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Side gigs for physicians? Really?

When it comes to doctors, the term ‘side gig’ does not reflect the value and importance of these activities, argues Dr. Irith Lebovich.
Dr. Irith Lebovich

An interesting email from Medscape landed in my inbox recently. And the title that caught my attention was Canadian Physicians Engage in Side Gigs for Extra Money, Fulfilment, New Skills.

The main “side gigs?” Speaking at conferences/giving guest lectures, medical consulting, acting as expert witnesses, part-time teaching, reviewing medical cases/auditing, engaging in telemedicine, and medical moonlighting.

The average time devoted? Twenty hours per month—for simplicity, let’s just say the equivalent of a half-day per week.

What fulfilment does it provide? This is what caught my attention the most: 78% of those surveyed responded that their side gig provided more (37%) or as much (41%) fulfilment as their main job.

At a time when healthcare is gripped by burnout, staff attrition and heightened mistrust between healthcare professionals and the institutions they serve, are we paying attention to this finding?

Read: The gig is up: Why more doctors are moonlighting today

Research has shown that workers who are engaged tend to perform better. As famed author Daniel Pink describes in his book Drive, the intrinsic motivation that drives engagement is derived from autonomy, mastery and purpose. Autonomy—having a sense of control over tasks. Mastery—being able to perfect them. And purpose—achieving our deep “why.” 

Aren’t these so-called “side gigs” opportunities to exercise these key components and nurture the intrinsic motivation of a workforce that has become increasingly depleted of morale? A workforce that is finding it harder and harder to walk into work with the same enthusiasm, commitment, and loyalty they once had?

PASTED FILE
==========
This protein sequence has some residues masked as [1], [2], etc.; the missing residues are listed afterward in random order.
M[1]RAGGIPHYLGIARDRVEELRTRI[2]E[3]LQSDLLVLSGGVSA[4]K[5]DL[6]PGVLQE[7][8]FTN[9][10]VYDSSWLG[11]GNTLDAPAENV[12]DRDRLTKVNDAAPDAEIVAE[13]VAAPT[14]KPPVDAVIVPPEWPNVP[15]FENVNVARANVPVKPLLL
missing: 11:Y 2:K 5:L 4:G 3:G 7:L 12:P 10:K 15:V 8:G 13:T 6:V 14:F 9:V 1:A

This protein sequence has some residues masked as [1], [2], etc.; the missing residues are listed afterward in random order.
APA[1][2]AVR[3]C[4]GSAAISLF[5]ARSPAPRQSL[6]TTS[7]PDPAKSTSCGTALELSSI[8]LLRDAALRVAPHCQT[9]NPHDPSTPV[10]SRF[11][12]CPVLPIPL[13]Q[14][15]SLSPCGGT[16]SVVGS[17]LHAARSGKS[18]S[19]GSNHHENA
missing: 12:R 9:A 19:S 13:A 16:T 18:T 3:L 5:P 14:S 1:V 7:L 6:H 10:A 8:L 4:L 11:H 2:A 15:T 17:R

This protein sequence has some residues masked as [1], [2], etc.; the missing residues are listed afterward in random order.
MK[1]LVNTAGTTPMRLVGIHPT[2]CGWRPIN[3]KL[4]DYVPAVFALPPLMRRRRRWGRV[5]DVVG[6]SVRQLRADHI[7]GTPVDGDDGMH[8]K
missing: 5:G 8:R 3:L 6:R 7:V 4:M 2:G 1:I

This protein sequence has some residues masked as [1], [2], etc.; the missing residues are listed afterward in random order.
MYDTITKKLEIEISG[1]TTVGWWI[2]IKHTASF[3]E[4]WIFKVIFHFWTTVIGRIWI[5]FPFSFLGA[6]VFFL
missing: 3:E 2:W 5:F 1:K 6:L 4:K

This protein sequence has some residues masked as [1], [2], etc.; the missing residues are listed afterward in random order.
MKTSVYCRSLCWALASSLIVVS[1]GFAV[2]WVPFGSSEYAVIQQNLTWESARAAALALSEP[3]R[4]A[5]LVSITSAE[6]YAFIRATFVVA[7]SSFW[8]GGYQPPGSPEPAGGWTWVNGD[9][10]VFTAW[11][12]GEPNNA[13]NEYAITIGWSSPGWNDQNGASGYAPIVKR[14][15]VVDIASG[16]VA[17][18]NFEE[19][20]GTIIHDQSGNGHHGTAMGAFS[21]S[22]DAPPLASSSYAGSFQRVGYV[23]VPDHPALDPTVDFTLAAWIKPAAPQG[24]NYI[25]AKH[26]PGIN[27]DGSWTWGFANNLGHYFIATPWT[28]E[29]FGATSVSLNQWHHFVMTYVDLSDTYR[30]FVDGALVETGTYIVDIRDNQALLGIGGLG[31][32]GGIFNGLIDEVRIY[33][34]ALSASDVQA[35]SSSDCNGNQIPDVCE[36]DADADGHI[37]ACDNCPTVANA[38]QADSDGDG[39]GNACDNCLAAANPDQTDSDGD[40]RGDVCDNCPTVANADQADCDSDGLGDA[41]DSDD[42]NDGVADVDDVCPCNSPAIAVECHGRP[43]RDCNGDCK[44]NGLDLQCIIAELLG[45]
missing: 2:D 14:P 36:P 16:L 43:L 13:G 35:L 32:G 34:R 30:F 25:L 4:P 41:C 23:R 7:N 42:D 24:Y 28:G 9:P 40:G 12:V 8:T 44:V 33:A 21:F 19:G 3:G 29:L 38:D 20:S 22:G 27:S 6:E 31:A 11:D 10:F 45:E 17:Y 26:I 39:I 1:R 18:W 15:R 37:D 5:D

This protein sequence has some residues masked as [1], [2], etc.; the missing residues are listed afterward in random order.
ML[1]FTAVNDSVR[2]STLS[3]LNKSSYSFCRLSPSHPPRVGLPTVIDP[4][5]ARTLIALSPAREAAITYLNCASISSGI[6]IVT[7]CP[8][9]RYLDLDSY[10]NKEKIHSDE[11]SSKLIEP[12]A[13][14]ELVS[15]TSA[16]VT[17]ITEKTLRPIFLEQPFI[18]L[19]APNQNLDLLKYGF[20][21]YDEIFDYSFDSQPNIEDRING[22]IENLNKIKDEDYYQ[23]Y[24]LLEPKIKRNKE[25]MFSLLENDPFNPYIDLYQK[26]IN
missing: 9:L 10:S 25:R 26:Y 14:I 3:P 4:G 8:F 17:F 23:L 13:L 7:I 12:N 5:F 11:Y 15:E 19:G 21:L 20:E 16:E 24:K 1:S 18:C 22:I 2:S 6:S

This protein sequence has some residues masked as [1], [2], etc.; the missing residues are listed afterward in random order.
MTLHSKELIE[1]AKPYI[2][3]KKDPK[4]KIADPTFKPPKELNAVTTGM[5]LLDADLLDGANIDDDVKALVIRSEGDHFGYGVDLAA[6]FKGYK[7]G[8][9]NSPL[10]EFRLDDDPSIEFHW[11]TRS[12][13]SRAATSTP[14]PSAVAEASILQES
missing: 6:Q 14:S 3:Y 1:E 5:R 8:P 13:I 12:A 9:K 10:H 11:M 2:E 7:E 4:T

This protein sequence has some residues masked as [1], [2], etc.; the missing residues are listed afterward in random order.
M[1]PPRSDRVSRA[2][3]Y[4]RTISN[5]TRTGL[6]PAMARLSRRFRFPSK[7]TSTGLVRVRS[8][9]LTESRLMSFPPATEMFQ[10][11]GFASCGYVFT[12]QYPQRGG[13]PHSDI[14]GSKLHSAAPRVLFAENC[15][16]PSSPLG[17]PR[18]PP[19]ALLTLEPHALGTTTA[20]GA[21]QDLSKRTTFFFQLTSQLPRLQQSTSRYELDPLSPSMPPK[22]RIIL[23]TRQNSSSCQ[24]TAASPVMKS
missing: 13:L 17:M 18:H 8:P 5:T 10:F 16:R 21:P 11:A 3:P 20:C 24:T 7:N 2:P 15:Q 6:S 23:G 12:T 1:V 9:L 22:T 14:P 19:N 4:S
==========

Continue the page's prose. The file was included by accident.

Colleagues, this is our opportunity to take control. First with words.



Since when are speaking engagements, medical consulting, reviewing medical cases, and telemedicine, etc. “side gigs?”

They are part of what we as physicians do to educate others and learn from each other, enhance patient care and advance our profession. The practice of medicine doesn’t stop at the bedside nor at the research lab.

“Side gigs” give us the sense of autonomy we’re yearning for. They’re opportunities to fill gaps in our training and become experts in our fields. And most importantly, they remind us why we entered the healing profession and ensure that we experience the immense gratification that comes when we live our purpose. 

I left my hospital-based practice nearly two years ago to build Yagrumo, a company whose mission is to infuse a hefty dose of humanity into healthcare. Some would call it a “side gig.” I call it my reason for being and one that checks off all the intrinsic motivation boxes.

You and I understand what we mean by “side gigs,” but hospital administrators, our health authorities and our patients may not. And when they don’t, our work is defined by one main outcome—productivity. Productivity as defined by the number of patients we see and not by the types of interactions that have impact. 

Perhaps it’s time to drop this term and find a better alternative, one that truly represents what it stands for. For now and for many of us, “side gigs” are our lifeline. And maybe, just maybe, and as crazy as it may sound, we should be offered the opportunity and granted the time within our work week to pursue them. 

Dr. Irith Lebovich is the founder and CEO of Yagrumo that offers transformative training for human-centred care, care designed to improve patient experience and outcomes, professional satisfaction and productivity while reducing errors and costs.


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